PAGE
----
When Mary is three years old, Joachim and Anna take her to the temple, as they have dedicated her to the service of the Lord in a community of virgins. Mary amazes all of the people by climbing the steps of the temple mount herself, and the author also relates her virtues as she grows older. When Mary comes of age, the high priest announces that Mary will be given to a man as his wife, although Mary protests. After the high priest consults with the Lord, the people hear a plan from God himself: all of the men of Israel will bring rods to the temple, and the one belonging to the man chosen to be betrothed to Mary will blossom before the people. This man turns out to be Joseph, an older widower with his own children. Despite his reluctance to marry someone younger than his grown children, he takes Mary into his custody for marriage. Mary goes to live in Joseph’s house with seven companion virgins.
The angel Gabriel visits Mary and announces that although she will remain a perpetual virgin, she will give birth; Gabriel also proclaims a lengthy annunciation about the Messiah who will be born. Mary accepts this responsibility and offers thanks to God. Joseph, however, discovers that Mary is pregnant and considers quietly divorcing her, until an angel appears to him and declares that Mary will give birth to God’s Son, the Messiah, who will be named Jesus. According to the angel’s command, Joseph takes Mary as his wife. The story ends with a brief mention of Jesus’ birth nine months later, as related by the Evangelists of the canonical Gospels.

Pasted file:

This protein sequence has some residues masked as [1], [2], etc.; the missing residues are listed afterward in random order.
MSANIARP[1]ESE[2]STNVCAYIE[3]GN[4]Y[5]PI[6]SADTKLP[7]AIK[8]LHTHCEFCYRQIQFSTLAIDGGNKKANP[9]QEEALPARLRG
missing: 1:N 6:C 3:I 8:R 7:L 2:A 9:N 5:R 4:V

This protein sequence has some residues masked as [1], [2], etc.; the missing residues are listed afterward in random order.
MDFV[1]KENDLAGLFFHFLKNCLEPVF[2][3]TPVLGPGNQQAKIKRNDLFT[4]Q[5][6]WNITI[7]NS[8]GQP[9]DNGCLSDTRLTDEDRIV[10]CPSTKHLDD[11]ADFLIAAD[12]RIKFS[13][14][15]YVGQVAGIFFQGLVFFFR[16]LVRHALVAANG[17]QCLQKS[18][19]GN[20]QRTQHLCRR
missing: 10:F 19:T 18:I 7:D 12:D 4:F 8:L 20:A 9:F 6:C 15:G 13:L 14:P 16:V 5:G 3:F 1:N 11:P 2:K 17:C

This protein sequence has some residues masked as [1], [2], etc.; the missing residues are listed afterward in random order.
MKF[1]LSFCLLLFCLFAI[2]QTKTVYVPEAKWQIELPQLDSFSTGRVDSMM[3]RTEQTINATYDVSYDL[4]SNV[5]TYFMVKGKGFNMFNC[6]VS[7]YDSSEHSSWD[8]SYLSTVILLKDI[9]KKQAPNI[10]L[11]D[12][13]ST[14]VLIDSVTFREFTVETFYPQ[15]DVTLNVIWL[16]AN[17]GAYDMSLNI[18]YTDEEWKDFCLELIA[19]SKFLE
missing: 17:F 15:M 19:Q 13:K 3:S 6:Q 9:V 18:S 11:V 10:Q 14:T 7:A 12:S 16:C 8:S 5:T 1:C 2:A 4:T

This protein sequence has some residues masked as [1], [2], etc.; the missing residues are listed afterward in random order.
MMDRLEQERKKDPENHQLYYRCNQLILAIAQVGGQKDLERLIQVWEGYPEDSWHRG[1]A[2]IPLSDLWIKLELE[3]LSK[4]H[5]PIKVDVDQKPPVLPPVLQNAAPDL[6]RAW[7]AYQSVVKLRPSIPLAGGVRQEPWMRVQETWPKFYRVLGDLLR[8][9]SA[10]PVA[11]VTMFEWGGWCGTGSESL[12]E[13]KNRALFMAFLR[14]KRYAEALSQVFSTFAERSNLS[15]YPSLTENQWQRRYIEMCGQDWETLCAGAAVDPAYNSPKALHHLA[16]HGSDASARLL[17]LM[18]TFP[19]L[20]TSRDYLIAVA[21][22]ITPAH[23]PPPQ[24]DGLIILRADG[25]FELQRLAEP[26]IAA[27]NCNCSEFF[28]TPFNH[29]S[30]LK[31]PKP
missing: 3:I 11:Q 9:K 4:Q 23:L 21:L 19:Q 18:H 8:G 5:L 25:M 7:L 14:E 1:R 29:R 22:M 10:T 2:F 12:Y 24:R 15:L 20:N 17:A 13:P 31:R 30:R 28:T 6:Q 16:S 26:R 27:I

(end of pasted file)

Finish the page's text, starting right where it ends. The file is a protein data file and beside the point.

Named historical figures and characters: Anna (mother of Mary), Chromatius (bishop), David (king), Heliodorus (bishop), Holy Spirit, Isaac (patriarch), Isaiah (prophet), Issachar (high priest), Jacob (patriarch), Jerome, Jesse (patriarch), Joachim (father of Mary), Jesus Christ, Joseph (of Nazareth), Joseph (patriarch), Mary (Virgin), Matthew (apostle), Rachel (matriarch), Sarah (matriarch), Samson (judge), Samuel (prophet), Seleucus (Lucius).